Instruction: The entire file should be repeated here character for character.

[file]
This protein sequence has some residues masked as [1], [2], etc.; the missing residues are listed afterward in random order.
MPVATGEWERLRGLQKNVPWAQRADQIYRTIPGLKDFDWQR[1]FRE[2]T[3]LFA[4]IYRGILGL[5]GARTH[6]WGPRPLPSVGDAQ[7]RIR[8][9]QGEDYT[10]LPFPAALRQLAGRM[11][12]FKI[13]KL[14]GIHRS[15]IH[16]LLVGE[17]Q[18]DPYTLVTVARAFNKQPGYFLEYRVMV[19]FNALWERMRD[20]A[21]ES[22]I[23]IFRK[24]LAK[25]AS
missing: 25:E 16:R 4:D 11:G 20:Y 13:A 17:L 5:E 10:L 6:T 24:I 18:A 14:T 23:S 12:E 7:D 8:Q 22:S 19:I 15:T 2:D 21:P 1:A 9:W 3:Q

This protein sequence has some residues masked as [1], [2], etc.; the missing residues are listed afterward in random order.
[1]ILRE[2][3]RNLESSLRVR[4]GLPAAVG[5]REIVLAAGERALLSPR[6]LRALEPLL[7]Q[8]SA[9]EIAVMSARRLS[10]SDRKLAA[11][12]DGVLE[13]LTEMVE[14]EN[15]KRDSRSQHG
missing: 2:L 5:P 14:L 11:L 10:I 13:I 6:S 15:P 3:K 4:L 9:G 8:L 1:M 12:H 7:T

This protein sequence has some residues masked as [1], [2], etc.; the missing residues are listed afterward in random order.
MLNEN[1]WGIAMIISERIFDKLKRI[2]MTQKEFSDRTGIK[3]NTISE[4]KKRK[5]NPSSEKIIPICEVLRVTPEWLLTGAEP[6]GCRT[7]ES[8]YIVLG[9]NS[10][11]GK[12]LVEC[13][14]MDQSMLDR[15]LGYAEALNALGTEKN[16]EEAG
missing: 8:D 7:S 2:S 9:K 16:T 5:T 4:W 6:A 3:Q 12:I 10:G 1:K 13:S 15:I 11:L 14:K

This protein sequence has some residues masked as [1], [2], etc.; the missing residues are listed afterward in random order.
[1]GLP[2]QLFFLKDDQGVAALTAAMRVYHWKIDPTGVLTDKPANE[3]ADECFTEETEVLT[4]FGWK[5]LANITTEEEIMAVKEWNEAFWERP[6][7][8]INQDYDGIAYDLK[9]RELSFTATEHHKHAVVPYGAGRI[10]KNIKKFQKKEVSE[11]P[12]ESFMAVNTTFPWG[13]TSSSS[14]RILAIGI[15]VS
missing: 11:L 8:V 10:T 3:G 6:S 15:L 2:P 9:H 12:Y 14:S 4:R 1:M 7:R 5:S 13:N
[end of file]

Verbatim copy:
This protein sequence has some residues masked as [1], [2], etc.; the missing residues are listed afterward in random order.
MPVATGEWERLRGLQKNVPWAQRADQIYRTIPGLKDFDWQR[1]FRE[2]T[3]LFA[4]IYRGILGL[5]GARTH[6]WGPRPLPSVGDAQ[7]RIR[8][9]QGEDYT[10]LPFPAALRQLAGRM[11][12]FKI[13]KL[14]GIHRS[15]IH[16]LLVGE[17]Q[18]DPYTLVTVARAFNKQPGYFLEYRVMV[19]FNALWERMRD[20]A[21]ES[22]I[23]IFRK[24]LAK[25]AS
missing: 25:E 16:R 4:D 11:G 20:Y 13:A 17:L 5:E 10:L 6:T 24:I 18:A 14:T 23:S 12:E 7:D 8:Q 22:S 19:I 15:T 2:D 21:P 1:A 9:W 3:Q

This protein sequence has some residues masked as [1], [2], etc.; the missing residues are listed afterward in random order.
[1]ILRE[2][3]RNLESSLRVR[4]GLPAAVG[5]REIVLAAGERALLSPR[6]LRALEPLL[7]Q[8]SA[9]EIAVMSARRLS[10]SDRKLAA[11][12]DGVLE[13]LTEMVE[14]EN[15]KRDSRSQHG
missing: 2:L 5:P 14:L 11:L 10:I 13:I 6:S 15:P 3:K 4:L 9:G 8:L 1:M 12:H 7:T

This protein sequence has some residues masked as [1], [2], etc.; the missing residues are listed afterward in random order.
MLNEN[1]WGIAMIISERIFDKLKRI[2]MTQKEFSDRTGIK[3]NTISE[4]KKRK[5]NPSSEKIIPICEVLRVTPEWLLTGAEP[6]GCRT[7]ES[8]YIVLG[9]NS[10][11]GK[12]LVEC[13][14]MDQSMLDR[15]LGYAEALNALGTEKN[16]EEAG
missing: 8:D 7:S 2:S 9:K 16:T 5:T 4:W 6:A 3:Q 12:I 10:G 1:K 13:S 15:I 11:L 14:K

This protein sequence has some residues masked as [1], [2], etc.; the missing residues are listed afterward in random order.
[1]GLP[2]QLFFLKDDQGVAALTAAMRVYHWKIDPTGVLTDKPANE[3]ADECFTEETEVLT[4]FGWK[5]LANITTEEEIMAVKEWNEAFWERP[6][7][8]INQDYDGIAYDLK[9]RELSFTATEHHKHAVVPYGAGRI[10]KNIKKFQKKEVSE[11]P[12]ESFMAVNTTFPWG[13]TSSSS[14]RILAIGI[15]VS
missing: 11:L 8:V 10:T 3:G 6:S 15:L 2:P 9:H 12:Y 14:S 4:R 1:M 7:R 5:S 13:N